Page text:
Working in a tertiary care medical center you see a fair amount of c. diff. Many times smaller hospitals can't handle treating it when it becomes deadly and it can be a truly terrible disease. Before medical school I too thought antibiotics were safe as houses but now I use them with some trepidation - especially since I am routinely exposed to these organisms.

Most people prescribed antibiotics will not ever get c. diff, a minority of us are colonized with it and also it needs to be a strain that can express toxin. Also, not every case of c. diff will result in toxic megacolon, but if you are immune-compromised, elderly, or otherwise in a vulnerable state it can be disastrous. Aside from resistance, antibiotics must be prescribed with care because they can cause this side effect and in the wrong patient it can be disastrous.

Ew. No fun. I know several medical students and new doctors, and they often tell me about how they have to persuade patients that they don't NEED antibiotics for their cold. Some patients have threatened to sue if they don't get a prescription for an antibiotic. This would be something very good to point them toward.

Pal, my girlfriend had C Diff a couple years ago - it was TRULY an awful experience for her. For one, it took Houston hospitals a good long while to diagnose that, but in the end here's what worked:

(1) Anti-inflammatory IVs to ease pain (painkillers barely helped at all)
(2) Probiotic worked very well
(3) SUPER-strong antibiotic to kill everything including C. Diff (flagyl?) combined with Fenergan to keep her mostly sleepy :) and keep the pills, and necessary food down.

That said, it was still a two- to three-week recovery

Just when I thought getting thrush spreading into my sinuses after the antibiotics for a UTI was bad enough.

PalMD, I hear you but... (you know there'd be a but, didn't you?)

Sometimes, the patient really does know what he's talking about. I can't think of an occasion where I've wanted to take antibiotics (yes, I do understand the difference between a bacteria and a virus, thank you, and I do know doctors have very good reasons for not over prescribing antibiotics). They're nasty, more so as I get older. But... there are two infections I've had many times, one skin, one throat.

The skin thing, I'm happy to try the cream, but really, if it's so bad I've come to the office for it, I'd rather just get on the oral antibiotic and get rid of it than use the topical as directed for two weeks and come back for another appointment and prescription co-pay when it flares back up the third week (one of the hazards of wrestling, accepted and not a major concern). The throat thing is way more annoying (and usually hits before holidays or weekends). I know the warning signs and the timeline. Start me on the antibiotics on Friday, and I'll likely be able to rest and get into work on Monday. "Wait and see" and by Monday, my throat will be swollen red with white nodules, I'll barely be able to swallow, I'll be sleeping poorly because of it, and I'll be laid up most of the week. Oh, and since the insurance will cover it, feel free to do the strep culture--it'll be negative. Mercifully, the throat thing's been way less frequent since the tonsils came out, but I really hate having to throw down with a doctor about it when although I don't know what it is, I do know the difference between a cold, the flu, and the throat infection that's been hitting me periodically for over 20 years.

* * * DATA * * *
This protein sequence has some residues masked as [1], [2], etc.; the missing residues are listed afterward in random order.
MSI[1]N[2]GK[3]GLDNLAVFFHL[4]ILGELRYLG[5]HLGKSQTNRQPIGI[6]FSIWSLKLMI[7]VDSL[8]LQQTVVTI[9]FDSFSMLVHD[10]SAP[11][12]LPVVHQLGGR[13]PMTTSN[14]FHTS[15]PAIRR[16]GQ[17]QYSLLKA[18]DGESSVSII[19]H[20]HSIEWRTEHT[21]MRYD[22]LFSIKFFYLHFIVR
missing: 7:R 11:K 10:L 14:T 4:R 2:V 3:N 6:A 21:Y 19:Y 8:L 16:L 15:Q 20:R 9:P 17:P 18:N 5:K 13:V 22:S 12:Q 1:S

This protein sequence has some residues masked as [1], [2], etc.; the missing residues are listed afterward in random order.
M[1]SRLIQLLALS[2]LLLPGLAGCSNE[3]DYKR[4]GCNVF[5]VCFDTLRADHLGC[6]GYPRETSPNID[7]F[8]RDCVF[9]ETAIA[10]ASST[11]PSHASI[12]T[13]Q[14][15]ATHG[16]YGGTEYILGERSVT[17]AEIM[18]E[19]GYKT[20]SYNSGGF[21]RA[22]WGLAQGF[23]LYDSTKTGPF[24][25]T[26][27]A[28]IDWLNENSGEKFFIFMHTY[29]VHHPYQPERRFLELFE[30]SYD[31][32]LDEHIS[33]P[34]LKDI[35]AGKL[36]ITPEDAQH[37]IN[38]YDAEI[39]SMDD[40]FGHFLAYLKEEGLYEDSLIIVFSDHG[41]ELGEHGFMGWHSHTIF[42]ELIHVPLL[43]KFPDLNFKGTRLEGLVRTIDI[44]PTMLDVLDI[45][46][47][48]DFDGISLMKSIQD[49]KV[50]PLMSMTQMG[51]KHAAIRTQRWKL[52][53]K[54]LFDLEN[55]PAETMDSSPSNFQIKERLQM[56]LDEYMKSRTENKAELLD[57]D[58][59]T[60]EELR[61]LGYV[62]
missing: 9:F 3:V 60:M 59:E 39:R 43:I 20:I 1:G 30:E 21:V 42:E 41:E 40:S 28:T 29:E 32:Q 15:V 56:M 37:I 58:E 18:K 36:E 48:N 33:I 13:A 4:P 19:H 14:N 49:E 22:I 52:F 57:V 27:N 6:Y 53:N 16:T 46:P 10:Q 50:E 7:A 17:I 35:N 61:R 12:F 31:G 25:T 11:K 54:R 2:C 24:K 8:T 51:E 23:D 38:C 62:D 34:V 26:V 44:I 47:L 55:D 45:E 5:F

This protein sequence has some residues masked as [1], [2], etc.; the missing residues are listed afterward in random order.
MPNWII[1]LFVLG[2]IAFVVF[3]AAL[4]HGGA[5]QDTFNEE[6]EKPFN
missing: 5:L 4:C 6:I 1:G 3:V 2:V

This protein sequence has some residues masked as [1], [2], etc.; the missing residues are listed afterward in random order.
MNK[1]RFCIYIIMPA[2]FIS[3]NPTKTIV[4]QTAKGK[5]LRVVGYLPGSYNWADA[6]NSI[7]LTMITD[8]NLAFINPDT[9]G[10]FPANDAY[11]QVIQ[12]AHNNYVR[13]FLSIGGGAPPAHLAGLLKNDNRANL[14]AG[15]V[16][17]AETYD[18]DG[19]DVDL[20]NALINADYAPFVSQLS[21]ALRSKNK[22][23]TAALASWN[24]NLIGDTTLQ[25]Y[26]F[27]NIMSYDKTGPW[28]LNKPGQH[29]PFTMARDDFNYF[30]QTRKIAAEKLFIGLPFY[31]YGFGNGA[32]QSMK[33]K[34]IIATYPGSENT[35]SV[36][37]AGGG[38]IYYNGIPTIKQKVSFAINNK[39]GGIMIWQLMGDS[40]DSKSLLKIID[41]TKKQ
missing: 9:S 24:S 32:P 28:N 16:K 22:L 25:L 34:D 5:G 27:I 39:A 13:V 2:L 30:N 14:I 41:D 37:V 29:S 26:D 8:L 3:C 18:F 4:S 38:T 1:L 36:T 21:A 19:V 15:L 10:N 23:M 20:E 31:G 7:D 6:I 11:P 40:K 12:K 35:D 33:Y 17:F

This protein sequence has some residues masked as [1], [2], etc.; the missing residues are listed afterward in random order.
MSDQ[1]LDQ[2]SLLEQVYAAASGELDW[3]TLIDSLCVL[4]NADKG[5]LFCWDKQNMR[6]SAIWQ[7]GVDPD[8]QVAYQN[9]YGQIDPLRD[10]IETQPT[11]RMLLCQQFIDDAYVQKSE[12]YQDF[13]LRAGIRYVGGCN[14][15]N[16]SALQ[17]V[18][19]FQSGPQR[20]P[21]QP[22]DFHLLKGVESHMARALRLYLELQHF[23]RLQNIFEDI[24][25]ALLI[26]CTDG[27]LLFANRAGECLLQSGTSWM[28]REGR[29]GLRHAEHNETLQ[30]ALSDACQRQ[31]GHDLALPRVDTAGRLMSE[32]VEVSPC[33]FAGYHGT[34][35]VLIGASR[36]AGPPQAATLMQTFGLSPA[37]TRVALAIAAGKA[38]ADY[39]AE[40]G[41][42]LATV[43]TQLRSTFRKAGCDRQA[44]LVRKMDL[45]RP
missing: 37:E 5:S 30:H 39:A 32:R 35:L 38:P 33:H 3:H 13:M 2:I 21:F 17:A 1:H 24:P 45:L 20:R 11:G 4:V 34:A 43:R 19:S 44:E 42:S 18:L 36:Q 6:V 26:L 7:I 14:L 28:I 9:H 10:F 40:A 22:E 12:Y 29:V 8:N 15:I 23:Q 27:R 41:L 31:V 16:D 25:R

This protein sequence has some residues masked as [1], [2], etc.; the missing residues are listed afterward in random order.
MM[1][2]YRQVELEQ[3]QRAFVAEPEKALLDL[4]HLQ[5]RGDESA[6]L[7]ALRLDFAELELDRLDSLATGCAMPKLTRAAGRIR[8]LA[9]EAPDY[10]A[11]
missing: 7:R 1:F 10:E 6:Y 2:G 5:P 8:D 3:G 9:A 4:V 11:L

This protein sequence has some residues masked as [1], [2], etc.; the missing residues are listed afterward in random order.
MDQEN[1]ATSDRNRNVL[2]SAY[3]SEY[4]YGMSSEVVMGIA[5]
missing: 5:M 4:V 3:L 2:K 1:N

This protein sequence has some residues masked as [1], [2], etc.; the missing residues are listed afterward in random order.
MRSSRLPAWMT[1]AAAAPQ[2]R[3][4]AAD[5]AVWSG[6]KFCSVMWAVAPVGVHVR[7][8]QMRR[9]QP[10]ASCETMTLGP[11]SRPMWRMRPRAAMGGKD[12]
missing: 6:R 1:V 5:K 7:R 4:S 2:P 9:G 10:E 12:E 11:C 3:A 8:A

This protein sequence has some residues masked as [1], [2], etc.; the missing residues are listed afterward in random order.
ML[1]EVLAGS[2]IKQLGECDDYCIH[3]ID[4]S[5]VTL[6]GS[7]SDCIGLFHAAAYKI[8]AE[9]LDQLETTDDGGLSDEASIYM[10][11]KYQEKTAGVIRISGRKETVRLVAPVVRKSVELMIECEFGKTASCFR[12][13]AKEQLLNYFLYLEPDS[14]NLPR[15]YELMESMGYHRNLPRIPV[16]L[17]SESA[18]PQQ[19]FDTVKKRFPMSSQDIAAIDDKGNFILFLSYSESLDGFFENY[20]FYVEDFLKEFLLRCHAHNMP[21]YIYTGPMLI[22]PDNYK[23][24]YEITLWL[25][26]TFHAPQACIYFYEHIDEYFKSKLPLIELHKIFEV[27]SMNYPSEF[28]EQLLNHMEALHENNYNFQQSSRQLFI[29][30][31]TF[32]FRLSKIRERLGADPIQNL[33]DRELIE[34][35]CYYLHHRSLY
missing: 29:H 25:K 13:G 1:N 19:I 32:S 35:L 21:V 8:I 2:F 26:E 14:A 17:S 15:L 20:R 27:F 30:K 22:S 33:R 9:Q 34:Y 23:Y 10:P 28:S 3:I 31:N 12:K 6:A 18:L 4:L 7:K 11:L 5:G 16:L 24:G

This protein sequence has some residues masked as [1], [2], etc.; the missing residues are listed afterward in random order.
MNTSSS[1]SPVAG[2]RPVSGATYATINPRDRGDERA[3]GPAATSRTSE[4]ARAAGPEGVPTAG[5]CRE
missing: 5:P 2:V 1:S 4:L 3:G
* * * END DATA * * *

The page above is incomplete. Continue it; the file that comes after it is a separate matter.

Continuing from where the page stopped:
So I assume you're up on your Centor criteria?

the time of year when everyone gets the sniffles, and everyone wants an antibiotic

HEY! What am I, chopped liver? I consider myself an everyone, and I'm just coming off two back-to-back colds which I survived with a steady diet of phenylephrine, guaifenisen, and dextromethorophan.

So I'll thank you not to tar me with the brush of those who think the antibiotics will help their colds. Some of us, even some of us physical science types, understand about resistance and evolution. And now this... eww....

My first lecture in my non-major biology class includes the procedure for a "fecal transplant" to treat the results of antibiotics and C. diff infections. It is part of a discussion of what lives on and in us and the fact that we need our intestinal bacteria. The kids sit in shock that somebody would talk about this in a course. It has never occurred to them that their shit is alive. But a lot of them decide to keep attending as they discover that there are a lot more equally interesting stories. Seems to be what one has to do to keep the contemporary student showing up for class.

Why would anyone WANT antibiotics if not needed?

I have had to take them for various conditions (septicemia anyone?) and they made me feel like crap (though I didn't get any major side effects).

Not to mention how over-prescribing creates resistance; and not to even start on their use in animal feed.

I've had c diff for 7 months, I would do anything to get better. I wish I could find a doctor in OH/KY/IN willing to do this treatmeat.

I find that most people will accept a doctor's explanation of viral and bacterial illnesses if the doctor takes the time to listen to the patient's concerns and the time to educate on the illness.

It is the few patients that come in demanding antibiotics for viral illnesses (and take offense at the doctor's attempts to educate) that causes the doctor to become jaded. These visits create a kind of confirmation bias in the doctor. Fortunately, most people just want to know what is wrong, and want the reassurance that their doctor will help them through the illness.

Doctor's must work hard to resist this confirmation bias.

By The Blind Watchmaker (not verified) on 01 Nov 2008 #permalink

C. Diff is nasty and it can take months or years to eliminate. In addition to the obvious immunocompromised population of the elderly and others, it also seems to be more likely to occur in postpartum women.

If your gut is inflamed and injured, it can't absorb nutrients. If your body can't absorb nutrients, it can't heal.